The Lost Girl , D. H. Lawrence’s forgotten novel, is a passionate tale of longing and sexual defiance, of devastation and destitution.
Alvina Houghton, the daughter of a widowed Midlands draper, comes of age just as her father’s business is failing. In a desperate attempt to regain his fortune and secure his daughter’s proper upbringing, James Houghton buys a theater. Among the traveling performers he employs is Ciccio, a sensual Italian who immediately captures Alvina’s attention. Fleeing with him to Naples, she leaves her safe world behind and enters one of sexual awakening, desire, and fleeting freedom.
From the Trade Paperback edition.
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|Title of eBook: The Lost Girl|
|Release Date: 12-18-2007|
|Allowed Countries (hover)|
|Publisher: Random House Publishing Group|
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|Parent title||The Lost Girl|
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The Lost Girl
The Decline of Manchester House
Take a mining townlet like Woodhouse, with a population of ten thousand people, and three generations behind it. This space of three generations argues a certain well-established society. The old “County”1 has fled from the sight of so much disembowelled coal, to flourish on mineral rights in regions still idyllic. Remains one great and inaccessible magnate, the local coal owner: three generations old, and clambering on the bottom step of the “County,” kicking off the mass below. Rule him out.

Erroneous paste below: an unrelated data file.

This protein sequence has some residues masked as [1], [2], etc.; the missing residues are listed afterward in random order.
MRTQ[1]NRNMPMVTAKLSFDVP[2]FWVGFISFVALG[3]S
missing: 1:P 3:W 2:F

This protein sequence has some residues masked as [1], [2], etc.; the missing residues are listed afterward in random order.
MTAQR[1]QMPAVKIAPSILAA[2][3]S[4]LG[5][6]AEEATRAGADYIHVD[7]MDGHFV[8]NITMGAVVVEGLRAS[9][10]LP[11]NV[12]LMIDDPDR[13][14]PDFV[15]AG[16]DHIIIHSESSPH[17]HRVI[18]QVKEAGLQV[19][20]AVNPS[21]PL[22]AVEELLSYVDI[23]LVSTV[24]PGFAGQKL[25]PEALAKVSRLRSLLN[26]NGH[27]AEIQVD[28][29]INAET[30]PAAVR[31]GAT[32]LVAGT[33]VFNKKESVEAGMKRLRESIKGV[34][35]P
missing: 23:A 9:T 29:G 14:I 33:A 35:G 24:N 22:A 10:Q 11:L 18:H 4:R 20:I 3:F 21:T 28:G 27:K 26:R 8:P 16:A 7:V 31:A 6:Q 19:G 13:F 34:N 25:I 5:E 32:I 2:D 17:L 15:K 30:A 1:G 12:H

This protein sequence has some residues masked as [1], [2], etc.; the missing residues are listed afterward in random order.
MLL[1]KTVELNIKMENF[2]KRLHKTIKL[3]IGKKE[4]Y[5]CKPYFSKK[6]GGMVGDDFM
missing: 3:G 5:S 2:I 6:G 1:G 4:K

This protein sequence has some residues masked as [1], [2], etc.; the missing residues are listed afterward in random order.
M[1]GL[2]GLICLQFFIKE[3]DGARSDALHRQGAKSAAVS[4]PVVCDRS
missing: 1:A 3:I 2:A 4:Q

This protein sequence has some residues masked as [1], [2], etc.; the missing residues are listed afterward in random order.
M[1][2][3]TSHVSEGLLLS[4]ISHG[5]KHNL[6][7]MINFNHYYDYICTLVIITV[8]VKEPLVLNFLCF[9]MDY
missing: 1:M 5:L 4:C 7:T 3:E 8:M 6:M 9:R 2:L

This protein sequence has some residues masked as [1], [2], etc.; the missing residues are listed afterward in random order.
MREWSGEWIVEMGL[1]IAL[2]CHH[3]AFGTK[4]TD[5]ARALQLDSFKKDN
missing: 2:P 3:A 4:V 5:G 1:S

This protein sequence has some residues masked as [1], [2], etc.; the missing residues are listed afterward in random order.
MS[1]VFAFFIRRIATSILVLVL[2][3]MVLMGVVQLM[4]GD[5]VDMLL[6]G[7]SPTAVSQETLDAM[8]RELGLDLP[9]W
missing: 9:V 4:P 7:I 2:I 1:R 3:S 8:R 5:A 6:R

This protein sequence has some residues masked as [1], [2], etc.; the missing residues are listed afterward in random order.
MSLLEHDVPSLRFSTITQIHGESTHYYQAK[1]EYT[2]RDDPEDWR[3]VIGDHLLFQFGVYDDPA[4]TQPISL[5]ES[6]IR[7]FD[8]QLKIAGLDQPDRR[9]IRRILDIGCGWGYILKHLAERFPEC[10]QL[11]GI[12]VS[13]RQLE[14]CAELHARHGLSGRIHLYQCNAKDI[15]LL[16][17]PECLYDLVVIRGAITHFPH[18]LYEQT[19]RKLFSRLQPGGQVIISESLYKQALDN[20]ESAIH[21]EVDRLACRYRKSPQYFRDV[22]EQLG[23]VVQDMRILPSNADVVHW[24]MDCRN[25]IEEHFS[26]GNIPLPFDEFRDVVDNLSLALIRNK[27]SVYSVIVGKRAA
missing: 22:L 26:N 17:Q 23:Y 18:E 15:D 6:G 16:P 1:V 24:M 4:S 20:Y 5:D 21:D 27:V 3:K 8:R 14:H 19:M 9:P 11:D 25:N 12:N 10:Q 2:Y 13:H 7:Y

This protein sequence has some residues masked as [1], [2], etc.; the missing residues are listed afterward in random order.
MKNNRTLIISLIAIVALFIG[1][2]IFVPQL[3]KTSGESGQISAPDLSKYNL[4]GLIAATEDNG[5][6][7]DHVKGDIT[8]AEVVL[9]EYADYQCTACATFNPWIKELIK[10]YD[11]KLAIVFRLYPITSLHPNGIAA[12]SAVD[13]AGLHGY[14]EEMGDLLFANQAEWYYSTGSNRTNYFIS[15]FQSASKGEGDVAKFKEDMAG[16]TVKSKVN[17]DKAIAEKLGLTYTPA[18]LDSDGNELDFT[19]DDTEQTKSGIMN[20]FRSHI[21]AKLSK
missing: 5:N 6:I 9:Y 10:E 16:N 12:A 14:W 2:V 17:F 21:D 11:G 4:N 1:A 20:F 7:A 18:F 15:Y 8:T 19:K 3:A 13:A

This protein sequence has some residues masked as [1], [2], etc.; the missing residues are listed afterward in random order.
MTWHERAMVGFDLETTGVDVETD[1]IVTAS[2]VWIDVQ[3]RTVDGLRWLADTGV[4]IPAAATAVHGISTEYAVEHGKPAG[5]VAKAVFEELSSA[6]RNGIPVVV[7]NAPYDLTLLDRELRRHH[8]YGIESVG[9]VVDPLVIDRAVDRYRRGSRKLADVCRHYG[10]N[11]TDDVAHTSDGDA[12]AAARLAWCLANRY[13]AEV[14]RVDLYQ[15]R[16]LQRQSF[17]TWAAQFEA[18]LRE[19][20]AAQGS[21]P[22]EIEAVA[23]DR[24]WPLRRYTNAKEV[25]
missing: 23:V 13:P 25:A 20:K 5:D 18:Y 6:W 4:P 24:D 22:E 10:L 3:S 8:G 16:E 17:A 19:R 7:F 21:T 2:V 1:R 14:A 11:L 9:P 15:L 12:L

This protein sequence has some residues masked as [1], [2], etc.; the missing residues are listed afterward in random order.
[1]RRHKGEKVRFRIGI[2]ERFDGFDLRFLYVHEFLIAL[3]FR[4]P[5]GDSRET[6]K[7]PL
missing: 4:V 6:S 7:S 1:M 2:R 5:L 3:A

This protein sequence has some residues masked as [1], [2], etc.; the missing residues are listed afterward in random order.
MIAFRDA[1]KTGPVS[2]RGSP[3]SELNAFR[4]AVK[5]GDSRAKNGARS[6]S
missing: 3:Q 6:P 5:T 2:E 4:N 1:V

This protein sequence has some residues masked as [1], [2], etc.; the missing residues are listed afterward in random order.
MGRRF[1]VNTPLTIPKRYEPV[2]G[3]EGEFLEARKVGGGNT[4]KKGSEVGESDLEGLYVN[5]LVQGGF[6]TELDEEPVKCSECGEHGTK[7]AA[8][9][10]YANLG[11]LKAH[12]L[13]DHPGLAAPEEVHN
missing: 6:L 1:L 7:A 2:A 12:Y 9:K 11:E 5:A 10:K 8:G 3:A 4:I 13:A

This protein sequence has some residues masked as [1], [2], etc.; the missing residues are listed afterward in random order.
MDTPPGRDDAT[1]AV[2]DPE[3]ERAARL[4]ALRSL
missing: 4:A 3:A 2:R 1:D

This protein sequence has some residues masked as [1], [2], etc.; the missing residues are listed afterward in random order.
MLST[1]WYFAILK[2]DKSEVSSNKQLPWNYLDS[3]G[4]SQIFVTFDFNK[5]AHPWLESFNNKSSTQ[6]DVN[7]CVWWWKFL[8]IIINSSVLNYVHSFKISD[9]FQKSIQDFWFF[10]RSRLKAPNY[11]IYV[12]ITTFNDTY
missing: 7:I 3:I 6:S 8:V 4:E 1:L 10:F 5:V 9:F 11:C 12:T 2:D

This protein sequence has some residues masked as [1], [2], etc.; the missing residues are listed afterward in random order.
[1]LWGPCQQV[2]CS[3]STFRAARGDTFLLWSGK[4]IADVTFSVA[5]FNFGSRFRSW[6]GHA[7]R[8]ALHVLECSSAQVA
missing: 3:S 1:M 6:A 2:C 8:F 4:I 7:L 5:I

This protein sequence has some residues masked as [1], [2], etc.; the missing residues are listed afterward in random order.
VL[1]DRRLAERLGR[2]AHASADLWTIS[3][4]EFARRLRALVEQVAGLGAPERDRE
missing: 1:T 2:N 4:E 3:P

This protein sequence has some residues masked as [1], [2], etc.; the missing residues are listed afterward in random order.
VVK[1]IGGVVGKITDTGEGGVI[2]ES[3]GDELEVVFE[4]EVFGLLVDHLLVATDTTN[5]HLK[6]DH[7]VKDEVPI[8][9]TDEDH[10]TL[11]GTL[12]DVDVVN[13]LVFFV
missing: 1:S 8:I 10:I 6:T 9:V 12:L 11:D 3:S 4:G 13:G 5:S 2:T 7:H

A well established society in Woodhouse, full of fine shades, ranging from the dark of coal-dust to grit of stone-mason and sawdust of timber-merchant, through the lustre of lard and butter and meat, to the perfume of the chemist and the disinfectant of the doctor, on to the serene gold-tarnish of bank-managers, cashiers for the firm, clergymen and such-like, as far as the automobile refulgence of the general-manager of all the collieries. Here the ne plus ultra. The general manager lives in the shrubberied seclusion of the so-called Manor. The genuine Hall, abandoned by the “County,” has been taken over as offices by the firm.
Here we are then: a vast substratum of colliers; a thick sprinkling of tradespeople intermingled with small employers of labour and diversified by elementary schoolmasters and nonconformist clergy; a higher layer of bank-managers, rich millers and well-to-do ironmasters, episcopal clergy and the managers of collieries, then the rich and sticky cherry of the local coal-owner glistening over all.
Such the complicated social system of a small industrial town in the